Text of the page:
the same segment as Honeyd, he will not notice anything particularly suspicious. IP Addressing and Network Emulation Honeyd can be assigned one or more IP addresses using Honeyd’s bind command. With the help of the Arpd program (currently available only in the Unix version), Honeyd can respond for any unassigned IP address in your environment. IP addresses are bound to one or more OS personalities when defining templates, as described in the next section. Honeyd can emulate entire IP networks, composed of one or more subnets spread among many routers, each with its own latency and packet loss rate. The Windows version of Honeyd is limited to a rooted tree network topology model, where there is one entry point and one exit point, but most real net- works follow this model anyway. ■ Note The newer Unix version of Honeyd supports asymmetric routes using trinary tree algorithms. It also lets you define GRE tunneling for layering one protocol over another. CHAPTER 5 ■ HONEYD INSTALLATION 128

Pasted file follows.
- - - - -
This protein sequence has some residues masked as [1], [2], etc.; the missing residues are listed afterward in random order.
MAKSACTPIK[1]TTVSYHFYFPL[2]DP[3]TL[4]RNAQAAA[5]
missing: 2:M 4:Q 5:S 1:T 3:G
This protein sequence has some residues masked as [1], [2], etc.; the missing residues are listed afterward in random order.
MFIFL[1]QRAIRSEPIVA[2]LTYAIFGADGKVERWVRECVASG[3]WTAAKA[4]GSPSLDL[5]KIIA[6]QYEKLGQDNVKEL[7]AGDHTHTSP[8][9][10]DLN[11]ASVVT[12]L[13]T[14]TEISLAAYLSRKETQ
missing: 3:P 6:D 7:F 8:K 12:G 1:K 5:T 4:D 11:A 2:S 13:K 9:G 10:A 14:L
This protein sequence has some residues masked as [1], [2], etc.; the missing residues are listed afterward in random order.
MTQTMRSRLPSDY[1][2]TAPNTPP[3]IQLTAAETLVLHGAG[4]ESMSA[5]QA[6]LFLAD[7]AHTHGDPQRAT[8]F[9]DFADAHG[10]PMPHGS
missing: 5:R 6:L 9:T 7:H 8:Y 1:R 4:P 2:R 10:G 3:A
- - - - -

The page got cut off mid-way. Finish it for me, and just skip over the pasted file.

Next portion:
When a packet heads for a destination IP address, it enters at the root (gateway) IP address and transverses networks and virtual routers until it reaches its final destination. Honeyd accumulates packet loss and latency (as defined in the Honeyd configuration file) from source to destination to determine whether a packet gets delivered (or dropped) and its delivery speed. Some honeypot administrators purposely slow down packets to and from the honeypot in order to slow down the hacker. This makes the job of the honeypot administrator a bit easier, because there is less information to deal with. Network emulation is done well enough to fool traceroute and pathping (Windows 2000 and above) type utilities. ■ Tip You can get sophisticated enough with Honeyd’s virtual networks to set up virtual router hosts matching your network layout. That way, when the hacker is mapping your network topology, you can offer up emulated router hosts for the hacker to attack. Honeyd OS Personalities To summarize, Honeyd can emulate IP packet information, sequence numbers, UDP packet headers, TCP packet headers, TCP flags, TCP window size, and ICMP responses. It can assist with ARP replies and represent one or more IP addresses, potentially making up entire virtual networks. Honeyd refers to all these IP stack characteristic emulations as OS personalities . Honeyd’s annotate command ties other handling characteristics, such as how Honeyd should handle frag- ments, to a particular personality. Before Honeyd sends any packet, it is analyzed and manipulated by the underlying personality to make sure it accurately mimics the forged OS. One instance of Honeyd can emulate one or more personalities. You can add your own custom emulations, but to find out what OSs Honeyd supports by default, open and view Honeyd’s Nmap.prints file. It contains 17 different versions of Windows, from Windows 3.1 with Trumpet Winsock 2.0 to Windows XP and Windows Server 2003. Currently, Honeyd has the following Windows person- alities defined: • Windows 3.1 with Trumpet Winsock 2.0 revision B • Windows for Workgroups 3.11 / TCP/IP-32 3.11b stack or Win98 • Windows NT4 / Win95 / Win98
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